So often we close our eyes to life because it’s unpleasant, but we close our hearts as well, living in repetition and solitude and garnering no true enjoyment from the world. I think that is the saddest existence one can lead, and it’s something I have rebelled against my entire life. I believe in finding beauty in brokenness and purpose in pain. I believe in living a life of aggressive optimism, embracing what you’ve been given instead of mourning for what you’ve been denied, and making the most of every day. Do I think we should be blind to the troubles that beset us? Absolutely not. But I think thunder is a lot less scary if you like to dance in the rain.
“Prayer is as elusive as snowflakes, fingerprints, the dreams we each have.”
So much of this book centered around religion and how important it is in regards to how we view ourselves. The Tabors are Jews by heritage, but they don’t really practice. They observe the high feast days, but that’s about it. This reminded me of what my sister-in-law calls certain members of her church: CEO Christians, or “Christmas/Easter Only” worshippers. But the Tabors view their heritage as immensely important, and this book highlights all of them meditating on the past of their people and what the beliefs held by that people mean. Faith has always been such a huge part of our world, and I honestly don’t believe that will ever change. Is it ever too late to embrace your faith and make it real to yourself? Never. What if your decision to start truly practicing the faith of your people meant that you would lose something else? Would it be worth it to you? In my opinion, the faith you claim isn’t genuine if you cannot answer that question with a resounding yes.
“The search for the mystical doesn’t come with a schedule; it can’t be discussed and mutually agreed upon. The one who hears the call is compelled to do whatever he must to experience it.”
My faith matters deeply to me. Yes, I was raised in church, but I was always encouraged to ask questions and think for myself instead of just accepting something as truth because I heard it from the pulpit. I believe there is nothing more personal and powerful than faith. I loved getting to experience the Jewish faith and culture through this book. I’ve observed a few feast days with Messianic Jewish friends, but Judaism is a topic I would love to learn more about. It’s the foundation upon which my own faith is built, the religion that my Savior observed, and I find it fascinating. Wolas did an amazing job at presenting both religion and the inner struggle of someone being pulled toward belief.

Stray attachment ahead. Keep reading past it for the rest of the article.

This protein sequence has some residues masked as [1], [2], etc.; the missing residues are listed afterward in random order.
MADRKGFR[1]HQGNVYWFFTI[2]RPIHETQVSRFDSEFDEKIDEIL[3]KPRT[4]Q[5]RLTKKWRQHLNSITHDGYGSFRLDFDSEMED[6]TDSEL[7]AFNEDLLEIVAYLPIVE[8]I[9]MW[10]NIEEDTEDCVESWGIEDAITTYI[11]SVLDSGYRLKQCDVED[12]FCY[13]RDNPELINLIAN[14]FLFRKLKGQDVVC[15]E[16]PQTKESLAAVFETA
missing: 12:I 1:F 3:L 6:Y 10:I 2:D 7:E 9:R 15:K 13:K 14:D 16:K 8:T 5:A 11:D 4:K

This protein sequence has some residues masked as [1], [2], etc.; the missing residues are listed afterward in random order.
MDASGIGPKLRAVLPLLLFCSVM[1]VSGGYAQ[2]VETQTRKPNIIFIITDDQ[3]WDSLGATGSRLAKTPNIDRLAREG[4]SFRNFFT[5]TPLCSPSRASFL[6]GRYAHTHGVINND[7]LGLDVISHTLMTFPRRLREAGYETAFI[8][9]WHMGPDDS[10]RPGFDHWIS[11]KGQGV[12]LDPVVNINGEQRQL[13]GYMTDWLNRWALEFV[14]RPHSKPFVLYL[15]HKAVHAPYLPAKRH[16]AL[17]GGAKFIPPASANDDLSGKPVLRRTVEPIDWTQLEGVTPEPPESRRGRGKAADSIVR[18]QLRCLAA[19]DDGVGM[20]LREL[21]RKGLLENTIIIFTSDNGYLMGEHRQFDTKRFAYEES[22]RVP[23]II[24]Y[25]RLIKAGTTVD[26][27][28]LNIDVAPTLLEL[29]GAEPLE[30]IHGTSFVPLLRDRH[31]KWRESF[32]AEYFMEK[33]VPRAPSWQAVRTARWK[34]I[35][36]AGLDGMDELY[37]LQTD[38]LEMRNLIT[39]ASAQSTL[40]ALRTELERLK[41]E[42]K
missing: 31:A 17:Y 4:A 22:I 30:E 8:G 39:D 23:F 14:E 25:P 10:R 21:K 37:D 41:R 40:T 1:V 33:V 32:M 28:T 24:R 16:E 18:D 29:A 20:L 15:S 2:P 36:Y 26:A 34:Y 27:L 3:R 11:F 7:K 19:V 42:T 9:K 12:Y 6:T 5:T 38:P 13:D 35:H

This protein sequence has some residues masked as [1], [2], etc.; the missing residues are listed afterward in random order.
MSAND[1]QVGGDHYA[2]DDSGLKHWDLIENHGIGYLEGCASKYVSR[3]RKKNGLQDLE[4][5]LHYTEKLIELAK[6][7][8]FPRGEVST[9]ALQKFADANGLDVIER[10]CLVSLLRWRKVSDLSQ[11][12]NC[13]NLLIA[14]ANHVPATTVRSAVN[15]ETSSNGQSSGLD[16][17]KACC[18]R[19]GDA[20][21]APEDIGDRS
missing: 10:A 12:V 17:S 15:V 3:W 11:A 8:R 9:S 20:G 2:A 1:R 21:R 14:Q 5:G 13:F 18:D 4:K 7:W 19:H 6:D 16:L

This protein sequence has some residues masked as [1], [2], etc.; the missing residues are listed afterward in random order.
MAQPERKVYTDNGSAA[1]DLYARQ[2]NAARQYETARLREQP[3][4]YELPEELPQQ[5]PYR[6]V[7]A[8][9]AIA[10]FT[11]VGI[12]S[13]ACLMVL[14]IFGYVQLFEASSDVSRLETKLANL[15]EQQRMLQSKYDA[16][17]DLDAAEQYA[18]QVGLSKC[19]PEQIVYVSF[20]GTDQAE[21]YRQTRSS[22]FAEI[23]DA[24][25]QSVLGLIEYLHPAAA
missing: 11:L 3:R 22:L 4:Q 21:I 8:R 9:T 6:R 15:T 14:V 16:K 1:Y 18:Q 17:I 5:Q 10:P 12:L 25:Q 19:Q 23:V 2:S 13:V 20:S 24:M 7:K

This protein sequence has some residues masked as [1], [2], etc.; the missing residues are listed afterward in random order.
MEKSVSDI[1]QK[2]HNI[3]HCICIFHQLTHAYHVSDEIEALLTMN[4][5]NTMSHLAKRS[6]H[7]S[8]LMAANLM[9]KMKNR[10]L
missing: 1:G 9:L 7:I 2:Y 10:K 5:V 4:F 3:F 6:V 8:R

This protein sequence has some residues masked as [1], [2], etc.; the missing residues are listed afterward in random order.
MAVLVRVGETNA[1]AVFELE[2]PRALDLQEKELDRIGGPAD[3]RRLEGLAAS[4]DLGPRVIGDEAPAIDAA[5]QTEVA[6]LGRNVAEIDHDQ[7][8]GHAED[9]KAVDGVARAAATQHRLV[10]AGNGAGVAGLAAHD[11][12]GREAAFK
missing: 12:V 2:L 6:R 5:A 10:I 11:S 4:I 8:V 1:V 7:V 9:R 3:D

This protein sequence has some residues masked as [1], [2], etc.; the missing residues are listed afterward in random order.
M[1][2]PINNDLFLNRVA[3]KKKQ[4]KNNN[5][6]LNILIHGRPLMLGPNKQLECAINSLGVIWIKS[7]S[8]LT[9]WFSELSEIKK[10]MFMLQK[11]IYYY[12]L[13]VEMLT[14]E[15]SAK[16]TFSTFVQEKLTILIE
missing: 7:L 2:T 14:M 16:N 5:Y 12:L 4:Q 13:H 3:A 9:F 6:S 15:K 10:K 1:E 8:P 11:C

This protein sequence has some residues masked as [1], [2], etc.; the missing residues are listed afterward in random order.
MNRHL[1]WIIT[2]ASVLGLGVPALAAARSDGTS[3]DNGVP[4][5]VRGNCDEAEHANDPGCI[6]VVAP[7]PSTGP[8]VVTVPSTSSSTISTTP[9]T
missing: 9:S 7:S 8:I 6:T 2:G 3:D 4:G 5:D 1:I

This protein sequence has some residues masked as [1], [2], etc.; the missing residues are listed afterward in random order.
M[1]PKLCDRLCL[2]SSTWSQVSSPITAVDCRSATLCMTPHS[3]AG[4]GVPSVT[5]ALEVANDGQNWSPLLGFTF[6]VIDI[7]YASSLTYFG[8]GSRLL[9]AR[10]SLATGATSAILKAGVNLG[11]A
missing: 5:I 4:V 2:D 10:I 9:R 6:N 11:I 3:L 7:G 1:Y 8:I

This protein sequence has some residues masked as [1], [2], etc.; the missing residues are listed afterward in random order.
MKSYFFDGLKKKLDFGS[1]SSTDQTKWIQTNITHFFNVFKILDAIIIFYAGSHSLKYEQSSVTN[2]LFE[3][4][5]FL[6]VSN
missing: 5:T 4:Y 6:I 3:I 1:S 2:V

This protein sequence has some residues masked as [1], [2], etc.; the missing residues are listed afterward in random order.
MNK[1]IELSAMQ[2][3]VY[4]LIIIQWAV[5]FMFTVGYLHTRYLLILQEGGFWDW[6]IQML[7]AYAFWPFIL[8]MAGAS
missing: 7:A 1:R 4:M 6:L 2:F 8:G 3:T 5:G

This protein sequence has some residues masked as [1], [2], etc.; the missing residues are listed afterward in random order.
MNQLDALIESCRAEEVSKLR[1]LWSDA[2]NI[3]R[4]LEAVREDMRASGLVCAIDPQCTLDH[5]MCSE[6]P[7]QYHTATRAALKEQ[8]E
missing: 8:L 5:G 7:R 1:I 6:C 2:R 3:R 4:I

Obviously I loved this book. The Family Tabor was incredibly deep, and focused on two topics that are of utmost importance to me: faith and family. The only problems I had were more than likely self induced. The Resurrection of Joan Ashby was one of my favorite books of 2017, so I was inadvertently holding Wolas to an incredibly high standard regarding her sophomore novel. While this book was wonderful, it didn’t impact me quite as profoundly as her first book. And even though the prose was still beautiful and thoughtful, it didn’t feel quite as tight as I remembered from Joan Ashby, instead taking a more meandering approach. But I still found Wolas’s writing style absolutely lovely, and have a couple dozen highlights in my copy to show for it. The ending was another problem for me, not because it wasn’t powerful but because it broke my heart. That’s not an issue, just a statement of fact. One final miscellaneous note: Wolas had one of her characters reading a book by Joan Ashby in one scene, and it made me so incredibly happy!
If you’re a literary fiction reader, I heartily encourage you to pick up copies of both this novel and The Resurrection of Joan Ashby. Wolas is an incredibly talented author and I absolutely cannot wait to see what she creates next. Her character development surpasses anything I’ve ever seen, and she always give me so much philosophical food for thought. Even though she’s only published two books to date, she has earned her slot on my list of favorite authors.
You can purchase a copy of the book here, with free shipping worldwide!